In a bitterly disappointing turn of events, Mark Scott, secretary of the New South Wales department of education, has expressed scepticism about imparting knowledge to students and has instead focused his attention on the nonexistent general skills of critical thinking and creativity.
This comes at a time when New South Wales is reviewing its curriculum and so I now have little hope that my submission, and the submissions of others who are familiar with the relevant cognitive science, will be heeded.
What I cannot understand is that Scott’s comments are completely at odds with recent arguments made by Alan Finkel, Australia’s chief scientist, about the importance of disciplinary knowledge. Surely, Scott must be aware of Finkel’s views and yet he has made no attempt to counter or rebut them. Instead, Scott simply seems to be rehashing the kinds of platitudes you hear at the worst education conferences.
Scott frames his comments in terms of assessment. Assessing knowledge is easy, he claims, but assessing critical thinking is hard and still a few years away (it’s always a few years away). He worries that this shifts the focus too much on knowledge.
But assessing critical thinking skills is really easy. Simply ask a student what caused the First World War or why it is that the world took prompt action on reducing CFC emissions but not on climate change.
And that’s where the problem becomes apparent. You cannot divorce critical thinking from disciplinary knowledge. You need to know a lot of stuff in order think critically about it. It is daft to set these up in opposition. As cognitive scientist Dan Willingham suggests, a child can think critically about something she knows about and a trained scientist can fail to think critically about something she does not know about.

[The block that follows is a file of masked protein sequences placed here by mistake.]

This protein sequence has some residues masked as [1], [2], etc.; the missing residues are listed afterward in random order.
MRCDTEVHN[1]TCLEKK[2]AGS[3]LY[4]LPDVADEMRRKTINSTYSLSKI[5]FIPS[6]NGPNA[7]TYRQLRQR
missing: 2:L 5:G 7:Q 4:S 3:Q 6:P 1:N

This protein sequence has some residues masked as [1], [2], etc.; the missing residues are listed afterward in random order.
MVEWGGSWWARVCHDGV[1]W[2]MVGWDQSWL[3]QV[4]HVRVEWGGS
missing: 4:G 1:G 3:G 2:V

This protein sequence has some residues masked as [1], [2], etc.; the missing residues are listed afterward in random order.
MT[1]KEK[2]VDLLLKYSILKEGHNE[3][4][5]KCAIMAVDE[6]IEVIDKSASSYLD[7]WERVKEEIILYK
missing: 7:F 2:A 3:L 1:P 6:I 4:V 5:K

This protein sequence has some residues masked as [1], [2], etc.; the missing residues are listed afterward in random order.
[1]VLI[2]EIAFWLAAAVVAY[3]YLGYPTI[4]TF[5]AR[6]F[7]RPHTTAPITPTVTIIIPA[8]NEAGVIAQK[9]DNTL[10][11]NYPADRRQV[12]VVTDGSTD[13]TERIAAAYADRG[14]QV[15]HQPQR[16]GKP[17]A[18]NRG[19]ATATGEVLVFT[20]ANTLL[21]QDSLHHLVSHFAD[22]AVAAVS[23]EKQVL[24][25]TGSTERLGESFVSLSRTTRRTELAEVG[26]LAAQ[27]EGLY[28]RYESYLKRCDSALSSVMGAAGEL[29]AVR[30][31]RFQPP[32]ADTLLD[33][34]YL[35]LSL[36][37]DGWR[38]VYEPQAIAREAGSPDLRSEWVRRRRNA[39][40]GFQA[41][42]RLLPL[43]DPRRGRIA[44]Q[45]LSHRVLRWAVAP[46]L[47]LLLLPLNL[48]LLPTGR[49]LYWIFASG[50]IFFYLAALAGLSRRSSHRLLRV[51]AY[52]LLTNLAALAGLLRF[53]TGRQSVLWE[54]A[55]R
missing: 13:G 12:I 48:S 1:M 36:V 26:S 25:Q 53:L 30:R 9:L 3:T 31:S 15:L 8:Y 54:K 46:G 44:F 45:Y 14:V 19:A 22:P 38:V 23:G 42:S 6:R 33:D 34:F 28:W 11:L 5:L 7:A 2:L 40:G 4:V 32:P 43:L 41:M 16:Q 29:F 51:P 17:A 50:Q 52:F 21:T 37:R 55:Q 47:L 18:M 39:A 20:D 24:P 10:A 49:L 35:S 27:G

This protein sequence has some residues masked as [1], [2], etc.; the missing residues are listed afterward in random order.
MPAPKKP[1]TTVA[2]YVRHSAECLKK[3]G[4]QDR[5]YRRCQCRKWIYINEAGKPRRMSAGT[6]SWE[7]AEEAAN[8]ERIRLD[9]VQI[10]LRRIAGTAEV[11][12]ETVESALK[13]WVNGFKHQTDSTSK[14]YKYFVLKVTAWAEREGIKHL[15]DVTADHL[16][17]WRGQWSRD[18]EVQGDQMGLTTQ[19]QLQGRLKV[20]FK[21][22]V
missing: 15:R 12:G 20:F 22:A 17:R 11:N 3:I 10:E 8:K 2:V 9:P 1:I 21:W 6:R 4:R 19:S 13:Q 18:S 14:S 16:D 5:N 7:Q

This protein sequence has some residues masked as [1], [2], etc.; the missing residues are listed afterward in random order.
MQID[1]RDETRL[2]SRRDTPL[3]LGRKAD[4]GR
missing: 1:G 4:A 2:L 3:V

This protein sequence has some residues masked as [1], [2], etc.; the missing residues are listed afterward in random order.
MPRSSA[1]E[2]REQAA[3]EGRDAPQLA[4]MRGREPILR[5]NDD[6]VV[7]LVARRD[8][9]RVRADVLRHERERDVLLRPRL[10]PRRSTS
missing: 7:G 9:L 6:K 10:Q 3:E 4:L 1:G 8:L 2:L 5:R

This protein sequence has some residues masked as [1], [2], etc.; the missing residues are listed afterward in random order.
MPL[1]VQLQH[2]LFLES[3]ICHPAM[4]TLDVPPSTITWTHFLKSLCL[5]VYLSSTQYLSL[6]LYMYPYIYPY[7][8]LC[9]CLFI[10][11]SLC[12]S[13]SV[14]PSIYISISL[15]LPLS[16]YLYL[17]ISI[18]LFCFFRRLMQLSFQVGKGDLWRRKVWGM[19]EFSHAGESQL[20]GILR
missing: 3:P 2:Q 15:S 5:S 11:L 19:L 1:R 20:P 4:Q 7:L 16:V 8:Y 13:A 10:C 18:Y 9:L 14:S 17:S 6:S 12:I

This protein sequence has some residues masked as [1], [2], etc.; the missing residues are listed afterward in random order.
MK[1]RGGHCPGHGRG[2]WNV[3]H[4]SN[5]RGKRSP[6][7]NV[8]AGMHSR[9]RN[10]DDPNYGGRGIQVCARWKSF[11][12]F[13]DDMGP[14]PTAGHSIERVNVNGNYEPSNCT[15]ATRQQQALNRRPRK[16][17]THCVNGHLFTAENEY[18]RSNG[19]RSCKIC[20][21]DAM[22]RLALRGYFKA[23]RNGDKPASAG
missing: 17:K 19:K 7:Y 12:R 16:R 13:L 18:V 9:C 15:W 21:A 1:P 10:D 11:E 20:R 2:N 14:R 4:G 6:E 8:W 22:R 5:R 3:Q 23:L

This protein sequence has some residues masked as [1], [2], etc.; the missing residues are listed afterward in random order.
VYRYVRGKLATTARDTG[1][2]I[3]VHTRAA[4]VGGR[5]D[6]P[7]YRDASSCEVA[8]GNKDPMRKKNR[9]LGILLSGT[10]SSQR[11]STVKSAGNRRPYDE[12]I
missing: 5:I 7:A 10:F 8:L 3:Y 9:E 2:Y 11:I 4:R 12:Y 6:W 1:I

The same is true for creativity. You cannot write a new symphony without a little familiarisation with musical notation, old symphonies and so on. Well, maybe you could give it a go, but if we define creativity in the way Sir Ken Robinson does as, “the process of having original ideas that have value,” then we might be sceptical of the value of a symphony written without such knowledge.
There is simply no generic skill of critical thinking or creativity that you can unplug from one context and plug into a different one. Instead, both are better seen as elements of expert performance in a given field.
Any generic test of critical thinking skills will therefore either be invalid or it will end up testing general knowledge. We have seen this before when the OECD developed a test of ‘collaborative problem solving’ and, surprise surprise, the countries that did better on the reading, maths and science PISA tests also did better on this one.
I think one reason that the myth of generic skills still exists is that it flatters a certain class of people into thinking they possess them. A politician who has never worked in the electricity industry feels confident to make pronouncements on energy policy by deploying critical thinking skills. Yet time and again we have seen that when people transfer from one area of expertise to another, they are capable of making horrible decisions and the most basic errors.
A New South Wales curriculum based upon a fundamental misunderstanding of cognitive science is not a good outcome for anyone involved. Please stop chasing unicorns, Mark Scott.